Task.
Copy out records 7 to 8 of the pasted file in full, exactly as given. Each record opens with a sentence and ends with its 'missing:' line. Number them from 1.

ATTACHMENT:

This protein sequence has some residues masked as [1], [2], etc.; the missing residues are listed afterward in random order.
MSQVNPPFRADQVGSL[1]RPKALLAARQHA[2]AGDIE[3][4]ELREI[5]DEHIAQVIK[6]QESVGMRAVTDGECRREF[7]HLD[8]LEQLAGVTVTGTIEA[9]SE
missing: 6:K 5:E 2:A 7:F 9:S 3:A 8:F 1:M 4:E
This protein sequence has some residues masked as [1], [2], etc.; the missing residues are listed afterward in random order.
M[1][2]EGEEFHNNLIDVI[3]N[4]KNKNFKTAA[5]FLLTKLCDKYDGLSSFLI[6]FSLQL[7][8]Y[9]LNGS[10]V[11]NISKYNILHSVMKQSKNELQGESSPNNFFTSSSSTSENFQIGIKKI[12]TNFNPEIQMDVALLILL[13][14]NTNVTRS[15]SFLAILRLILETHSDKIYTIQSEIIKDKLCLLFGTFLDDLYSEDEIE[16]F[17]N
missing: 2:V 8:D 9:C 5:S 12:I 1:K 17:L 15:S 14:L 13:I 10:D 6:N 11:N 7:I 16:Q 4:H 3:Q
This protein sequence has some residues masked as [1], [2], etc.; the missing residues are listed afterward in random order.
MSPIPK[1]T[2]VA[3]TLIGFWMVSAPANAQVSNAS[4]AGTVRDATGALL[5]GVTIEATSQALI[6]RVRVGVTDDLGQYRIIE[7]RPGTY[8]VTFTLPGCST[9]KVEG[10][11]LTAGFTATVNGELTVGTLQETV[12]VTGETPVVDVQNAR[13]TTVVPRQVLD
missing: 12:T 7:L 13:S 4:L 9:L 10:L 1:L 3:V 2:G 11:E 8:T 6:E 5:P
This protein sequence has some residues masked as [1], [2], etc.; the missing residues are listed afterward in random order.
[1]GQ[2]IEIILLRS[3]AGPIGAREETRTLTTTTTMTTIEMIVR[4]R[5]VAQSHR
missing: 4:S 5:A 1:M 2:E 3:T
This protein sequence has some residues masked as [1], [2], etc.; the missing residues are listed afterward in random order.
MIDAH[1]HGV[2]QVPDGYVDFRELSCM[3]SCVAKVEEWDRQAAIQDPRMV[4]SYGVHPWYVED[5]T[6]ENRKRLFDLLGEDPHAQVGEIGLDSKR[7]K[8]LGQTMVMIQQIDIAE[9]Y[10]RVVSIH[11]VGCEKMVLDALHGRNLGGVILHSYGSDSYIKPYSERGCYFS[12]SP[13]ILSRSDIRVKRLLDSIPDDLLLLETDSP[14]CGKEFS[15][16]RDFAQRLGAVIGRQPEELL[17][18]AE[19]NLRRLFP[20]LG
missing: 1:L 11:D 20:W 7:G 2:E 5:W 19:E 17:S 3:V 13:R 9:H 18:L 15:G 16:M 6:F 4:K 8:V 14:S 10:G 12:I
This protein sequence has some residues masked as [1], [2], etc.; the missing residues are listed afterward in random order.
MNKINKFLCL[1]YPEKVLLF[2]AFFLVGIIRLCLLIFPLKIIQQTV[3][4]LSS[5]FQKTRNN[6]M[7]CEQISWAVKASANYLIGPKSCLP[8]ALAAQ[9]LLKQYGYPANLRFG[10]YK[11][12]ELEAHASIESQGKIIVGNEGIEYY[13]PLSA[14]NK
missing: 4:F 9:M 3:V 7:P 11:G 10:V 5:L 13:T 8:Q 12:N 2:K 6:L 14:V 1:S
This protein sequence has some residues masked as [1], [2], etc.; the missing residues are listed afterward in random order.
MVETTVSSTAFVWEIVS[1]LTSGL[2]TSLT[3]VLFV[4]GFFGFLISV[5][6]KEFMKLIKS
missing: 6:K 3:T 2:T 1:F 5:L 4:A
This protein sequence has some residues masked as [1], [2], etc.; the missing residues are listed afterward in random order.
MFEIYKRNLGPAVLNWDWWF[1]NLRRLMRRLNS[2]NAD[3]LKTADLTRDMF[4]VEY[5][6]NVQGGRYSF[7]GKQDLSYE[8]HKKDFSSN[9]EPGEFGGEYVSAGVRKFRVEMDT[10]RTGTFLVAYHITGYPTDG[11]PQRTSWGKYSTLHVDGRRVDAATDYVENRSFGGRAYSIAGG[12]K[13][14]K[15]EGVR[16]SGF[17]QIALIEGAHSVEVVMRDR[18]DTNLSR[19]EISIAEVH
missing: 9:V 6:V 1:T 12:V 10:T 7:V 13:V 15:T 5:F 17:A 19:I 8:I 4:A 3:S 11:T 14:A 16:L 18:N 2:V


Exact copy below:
This protein sequence has some residues masked as [1], [2], etc.; the missing residues are listed afterward in random order.
MVETTVSSTAFVWEIVS[1]LTSGL[2]TSLT[3]VLFV[4]GFFGFLISV[5][6]KEFMKLIKS
missing: 6:K 3:T 2:T 1:F 5:L 4:A
This protein sequence has some residues masked as [1], [2], etc.; the missing residues are listed afterward in random order.
MFEIYKRNLGPAVLNWDWWF[1]NLRRLMRRLNS[2]NAD[3]LKTADLTRDMF[4]VEY[5][6]NVQGGRYSF[7]GKQDLSYE[8]HKKDFSSN[9]EPGEFGGEYVSAGVRKFRVEMDT[10]RTGTFLVAYHITGYPTDG[11]PQRTSWGKYSTLHVDGRRVDAATDYVENRSFGGRAYSIAGG[12]K[13][14]K[15]EGVR[16]SGF[17]QIALIEGAHSVEVVMRDR[18]DTNLSR[19]EISIAEVH
missing: 9:V 6:V 1:T 12:V 10:T 7:V 13:V 15:T 5:F 17:A 19:I 8:I 4:A 3:S 11:T 14:A 16:L 18:N 2:V